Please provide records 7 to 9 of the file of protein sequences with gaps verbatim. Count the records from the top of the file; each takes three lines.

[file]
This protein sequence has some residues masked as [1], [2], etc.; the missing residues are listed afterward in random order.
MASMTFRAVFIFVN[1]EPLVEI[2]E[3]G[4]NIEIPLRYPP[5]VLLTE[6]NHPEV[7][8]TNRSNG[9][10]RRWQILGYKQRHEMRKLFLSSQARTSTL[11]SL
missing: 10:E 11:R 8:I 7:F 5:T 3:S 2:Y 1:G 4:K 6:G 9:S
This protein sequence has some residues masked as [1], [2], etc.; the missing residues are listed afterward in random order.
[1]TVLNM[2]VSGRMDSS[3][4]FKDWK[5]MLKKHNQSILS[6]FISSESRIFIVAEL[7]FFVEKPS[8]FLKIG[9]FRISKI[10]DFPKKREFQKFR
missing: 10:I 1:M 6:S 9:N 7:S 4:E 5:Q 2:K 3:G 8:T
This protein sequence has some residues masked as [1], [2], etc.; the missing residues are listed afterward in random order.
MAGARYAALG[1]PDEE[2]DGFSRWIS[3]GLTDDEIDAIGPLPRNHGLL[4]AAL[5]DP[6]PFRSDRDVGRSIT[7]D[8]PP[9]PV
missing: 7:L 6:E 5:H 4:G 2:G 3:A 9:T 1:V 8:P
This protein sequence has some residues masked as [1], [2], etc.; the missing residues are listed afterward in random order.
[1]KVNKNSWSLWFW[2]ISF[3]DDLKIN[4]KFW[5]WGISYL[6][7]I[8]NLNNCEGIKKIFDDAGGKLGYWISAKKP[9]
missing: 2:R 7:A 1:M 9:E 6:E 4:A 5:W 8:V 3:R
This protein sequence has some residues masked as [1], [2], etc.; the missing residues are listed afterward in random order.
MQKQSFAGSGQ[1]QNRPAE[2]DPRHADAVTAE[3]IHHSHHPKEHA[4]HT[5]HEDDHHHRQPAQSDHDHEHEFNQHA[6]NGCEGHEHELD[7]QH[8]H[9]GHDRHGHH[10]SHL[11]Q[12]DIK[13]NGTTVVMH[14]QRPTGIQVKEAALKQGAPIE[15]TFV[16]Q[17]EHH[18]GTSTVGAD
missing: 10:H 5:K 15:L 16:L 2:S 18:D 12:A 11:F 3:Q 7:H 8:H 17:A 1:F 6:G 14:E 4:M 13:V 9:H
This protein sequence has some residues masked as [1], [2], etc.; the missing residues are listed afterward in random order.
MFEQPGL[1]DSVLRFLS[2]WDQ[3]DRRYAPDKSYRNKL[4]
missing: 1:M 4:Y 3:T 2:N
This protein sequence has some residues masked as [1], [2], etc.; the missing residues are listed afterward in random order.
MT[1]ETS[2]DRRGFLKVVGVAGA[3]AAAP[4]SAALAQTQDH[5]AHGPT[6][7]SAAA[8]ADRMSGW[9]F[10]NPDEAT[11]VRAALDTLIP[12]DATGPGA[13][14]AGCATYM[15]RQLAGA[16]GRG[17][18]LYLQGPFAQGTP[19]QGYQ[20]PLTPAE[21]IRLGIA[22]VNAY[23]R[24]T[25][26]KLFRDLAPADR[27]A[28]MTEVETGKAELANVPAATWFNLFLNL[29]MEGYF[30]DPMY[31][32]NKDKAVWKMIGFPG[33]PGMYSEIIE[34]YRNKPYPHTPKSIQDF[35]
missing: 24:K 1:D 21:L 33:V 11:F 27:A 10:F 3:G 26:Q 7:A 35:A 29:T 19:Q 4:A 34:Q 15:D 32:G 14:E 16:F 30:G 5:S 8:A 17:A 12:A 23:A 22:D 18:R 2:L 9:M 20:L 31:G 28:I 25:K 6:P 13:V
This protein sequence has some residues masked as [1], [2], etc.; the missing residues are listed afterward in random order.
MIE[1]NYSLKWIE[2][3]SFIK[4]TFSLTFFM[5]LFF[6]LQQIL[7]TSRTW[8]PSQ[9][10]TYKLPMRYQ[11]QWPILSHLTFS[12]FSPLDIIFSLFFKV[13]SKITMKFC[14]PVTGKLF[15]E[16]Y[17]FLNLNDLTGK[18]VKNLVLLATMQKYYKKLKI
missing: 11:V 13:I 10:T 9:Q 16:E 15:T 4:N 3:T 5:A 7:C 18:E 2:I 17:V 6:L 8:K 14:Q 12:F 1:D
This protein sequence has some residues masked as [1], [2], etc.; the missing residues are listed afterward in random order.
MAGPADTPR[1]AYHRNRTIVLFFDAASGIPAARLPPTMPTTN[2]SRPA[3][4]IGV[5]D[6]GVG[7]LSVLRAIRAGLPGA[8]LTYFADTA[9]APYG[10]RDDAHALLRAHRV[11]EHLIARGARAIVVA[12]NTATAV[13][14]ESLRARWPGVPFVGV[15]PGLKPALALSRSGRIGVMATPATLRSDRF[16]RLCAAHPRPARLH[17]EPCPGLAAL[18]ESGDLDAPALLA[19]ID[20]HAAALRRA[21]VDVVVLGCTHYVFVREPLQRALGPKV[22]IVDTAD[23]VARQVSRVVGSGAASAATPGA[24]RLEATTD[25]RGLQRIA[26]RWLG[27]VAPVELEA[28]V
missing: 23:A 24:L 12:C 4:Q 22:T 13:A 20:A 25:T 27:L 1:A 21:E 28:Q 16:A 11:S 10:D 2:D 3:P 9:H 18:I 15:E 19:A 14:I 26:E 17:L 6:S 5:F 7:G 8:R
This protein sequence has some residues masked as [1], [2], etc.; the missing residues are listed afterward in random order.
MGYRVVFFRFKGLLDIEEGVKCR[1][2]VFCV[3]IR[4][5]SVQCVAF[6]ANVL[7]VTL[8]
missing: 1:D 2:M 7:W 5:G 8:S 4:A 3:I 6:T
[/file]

This protein sequence has some residues masked as [1], [2], etc.; the missing residues are listed afterward in random order.
MT[1]ETS[2]DRRGFLKVVGVAGA[3]AAAP[4]SAALAQTQDH[5]AHGPT[6][7]SAAA[8]ADRMSGW[9]F[10]NPDEAT[11]VRAALDTLIP[12]DATGPGA[13][14]AGCATYM[15]RQLAGA[16]GRG[17][18]LYLQGPFAQGTP[19]QGYQ[20]PLTPAE[21]IRLGIA[22]VNAY[23]R[24]T[25][26]KLFRDLAPADR[27]A[28]MTEVETGKAELANVPAATWFNLFLNL[29]MEGYF[30]DPMY[31][32]NKDKAVWKMIGFPG[33]PGMYSEIIE[34]YRNKPYPHTPKSIQDF[35]
missing: 24:K 1:D 21:L 33:V 11:F 27:A 10:F 3:G 26:Q 7:A 35:A 29:T 19:Q 4:A 34:Q 15:D 32:G 14:E 16:F 30:G 5:S 8:A 17:A 12:A 23:A 22:D 18:R 2:L 9:M 20:L 31:G 28:I 25:K 6:P 13:V
This protein sequence has some residues masked as [1], [2], etc.; the missing residues are listed afterward in random order.
MIE[1]NYSLKWIE[2][3]SFIK[4]TFSLTFFM[5]LFF[6]LQQIL[7]TSRTW[8]PSQ[9][10]TYKLPMRYQ[11]QWPILSHLTFS[12]FSPLDIIFSLFFKV[13]SKITMKFC[14]PVTGKLF[15]E[16]Y[17]FLNLNDLTGK[18]VKNLVLLATMQKYYKKLKI
missing: 11:V 13:I 10:T 9:Q 16:E 15:T 4:N 3:T 5:A 7:C 18:E 2:I 17:V 6:L 8:K 14:Q 12:F 1:D
This protein sequence has some residues masked as [1], [2], etc.; the missing residues are listed afterward in random order.
MAGPADTPR[1]AYHRNRTIVLFFDAASGIPAARLPPTMPTTN[2]SRPA[3][4]IGV[5]D[6]GVG[7]LSVLRAIRAGLPGA[8]LTYFADTA[9]APYG[10]RDDAHALLRAHRV[11]EHLIARGARAIVVA[12]NTATAV[13][14]ESLRARWPGVPFVGV[15]PGLKPALALSRSGRIGVMATPATLRSDRF[16]RLCAAHPRPARLH[17]EPCPGLAAL[18]ESGDLDAPALLA[19]ID[20]HAAALRRA[21]VDVVVLGCTHYVFVREPLQRALGPKV[22]IVDTAD[23]VARQVSRVVGSGAASAATPGA[24]RLEATTD[25]RGLQRIA[26]RWLG[27]VAPVELEA[28]V
missing: 23:A 24:L 12:C 4:Q 22:T 13:A 20:A 25:T 27:L 1:A 21:E 28:Q 16:A 11:S 10:D 2:D 3:P 9:H 18:I 15:E 19:A 14:I 26:E 17:L 6:S 5:F 7:G 8:R